Our Last Full Day in Wales - the South Coast

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For our last full day, Julie took us on a drive south to the coast. We headed to the tiny village of Rhossili, which is in a National Trust Site and an area that has been designated as an Area of Outstanding Natural Beauty, encompassing Rhossili Bay and the small tidal island called Worm's Head.

The drive was a little more than a hour, pretty much straight south past Swansea, and out onto the Gower Peninsula, and ultimately to the village of Rhossili.

The drive was quite nice, once we got past the city of Swansea. It a very rural area, but we passed a great looking pub (which we went back to), and many many fields of sheep. We eventually parked in the car park at the National Trust site. It was busy, as we had arrived at the perfect time - the start of low tide.

There’s no getting away from the sheep!

Worm’s Head, the reason we came, is a tidal island, which means that at low tide you can walk across a stretch of exposed land and get out to the island. But at high tide, the water rushes back in and cuts it off completely. And of course many people get caught out and need to be rescued.

They do a good job of telling you exactly when the tides come and go, so it you’re reasonably smart about it, it shouldn’t be an issue. Justine and I walked out a little ways, but not all the way out to the island.

Out on the rocky beach below the tide line.

A view of the mainland and out to Worm’s Head.

One of the more hilarious aspects of the site were all the sheep just wandering around. They all had fluorescent paint jobs which makes for some fun photos. Not to mention they seem to walk all over the place, getting out into what seems to be some precarious spots.

On the way back from the island, we hiked up high to get a view of the sea arch, which you can just see out in the distance on Worm’s Head.

One of the rare pictures… of me.

A great view of the massive beach, and the beautiful National Trust cottage that you can rent. It’s pricey…

We sent a few hours wandering and checking out the sites. It’s a great spot, and I’d like to go back and spend a full tide checking out Worm’s Head. Another time. Eventually we made out way back, and as it was after lunch time it was time to find a place to have some lunch.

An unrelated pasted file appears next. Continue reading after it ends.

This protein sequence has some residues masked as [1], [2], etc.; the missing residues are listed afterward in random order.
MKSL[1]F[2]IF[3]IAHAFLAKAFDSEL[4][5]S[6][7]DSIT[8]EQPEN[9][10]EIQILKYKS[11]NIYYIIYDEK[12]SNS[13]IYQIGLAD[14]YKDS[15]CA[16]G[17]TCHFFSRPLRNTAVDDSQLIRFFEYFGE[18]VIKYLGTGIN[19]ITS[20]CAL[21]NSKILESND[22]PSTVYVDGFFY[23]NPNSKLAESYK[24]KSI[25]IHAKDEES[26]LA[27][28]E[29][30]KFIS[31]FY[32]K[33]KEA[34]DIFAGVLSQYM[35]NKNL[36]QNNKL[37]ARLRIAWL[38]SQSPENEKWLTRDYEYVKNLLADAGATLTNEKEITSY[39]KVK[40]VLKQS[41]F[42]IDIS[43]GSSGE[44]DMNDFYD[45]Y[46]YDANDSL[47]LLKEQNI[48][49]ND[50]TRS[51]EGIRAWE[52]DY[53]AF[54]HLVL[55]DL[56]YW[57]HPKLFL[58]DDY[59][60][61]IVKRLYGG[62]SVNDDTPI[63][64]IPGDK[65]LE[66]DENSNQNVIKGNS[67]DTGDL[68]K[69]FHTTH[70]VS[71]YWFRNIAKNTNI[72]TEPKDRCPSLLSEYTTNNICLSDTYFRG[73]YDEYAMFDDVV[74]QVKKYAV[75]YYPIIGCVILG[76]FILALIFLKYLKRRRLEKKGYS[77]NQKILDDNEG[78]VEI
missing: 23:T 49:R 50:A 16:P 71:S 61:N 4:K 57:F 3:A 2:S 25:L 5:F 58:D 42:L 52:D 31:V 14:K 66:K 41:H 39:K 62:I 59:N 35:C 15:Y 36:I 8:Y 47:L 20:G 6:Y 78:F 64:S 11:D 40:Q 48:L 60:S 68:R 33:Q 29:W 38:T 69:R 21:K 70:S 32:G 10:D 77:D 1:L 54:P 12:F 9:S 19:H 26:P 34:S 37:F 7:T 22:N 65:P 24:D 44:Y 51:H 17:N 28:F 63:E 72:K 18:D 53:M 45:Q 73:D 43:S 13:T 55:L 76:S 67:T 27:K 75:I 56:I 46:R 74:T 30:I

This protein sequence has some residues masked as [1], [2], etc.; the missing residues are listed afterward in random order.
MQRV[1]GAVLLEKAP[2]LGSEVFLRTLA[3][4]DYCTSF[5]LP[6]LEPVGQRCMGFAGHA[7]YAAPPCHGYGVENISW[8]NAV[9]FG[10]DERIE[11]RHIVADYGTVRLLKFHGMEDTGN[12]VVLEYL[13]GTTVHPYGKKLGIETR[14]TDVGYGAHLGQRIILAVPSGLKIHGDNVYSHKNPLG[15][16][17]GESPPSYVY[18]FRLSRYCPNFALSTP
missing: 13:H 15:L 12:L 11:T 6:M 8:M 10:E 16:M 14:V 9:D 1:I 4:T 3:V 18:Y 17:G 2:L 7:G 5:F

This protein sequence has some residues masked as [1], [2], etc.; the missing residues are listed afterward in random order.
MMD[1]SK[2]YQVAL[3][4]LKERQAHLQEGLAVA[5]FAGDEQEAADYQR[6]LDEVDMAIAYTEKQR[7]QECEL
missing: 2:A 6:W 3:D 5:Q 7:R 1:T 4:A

Julie knew a pub not too far away that they had been to on their horse-riding trips in the past. We had passed it on the way in, and it seemed quite nice. It was busy - there was a wedding going on in another room - but we lucked out on a table and cozied up inside. They had a nice fire going, and while the service was a bit slow, the food was good and we chatted for a while.

Our lunch spot.

On the way home, Julie drove us out to Mumbles, a small town that is just outside of Swansea. It’s a cute little seaside town with a pier, that sadly we really couldn’t explore as it was closed. It looked like they were completely refurbishing it in the off-season - replacing or restoring (it was hard to tell) the ornate wrought iron railings all the way down the length of the pier. There were some restaurants and an old-fashioned arcade - I’m sure it is really nice in the summer.

Exploring Mumbles took an hour or so, then we headed back to Julie’s’ place to spend the evening with the family again. It was a fun final evening, as we had to leave reasonably early the next day to drive back to London and catch our flight out of Heathrow.

Julie and Glyn’s house up on the hill.

The view back across to the row house on the other side of the valley. So cool.

Sunday morning we had a quick tour of the farm - none of the sheep had yet to give birth, although most of the looked ready to pop - but we did get to see them, the dogs, the chickens and the geese and of course the horses out in the fields. Sadly, we soon had to go, ending a lovely visit that I hope we can replicate some day, not too far off.

Glyn and the sheep.

The sun finally came out on our last day - Heidi, Julie and Justine.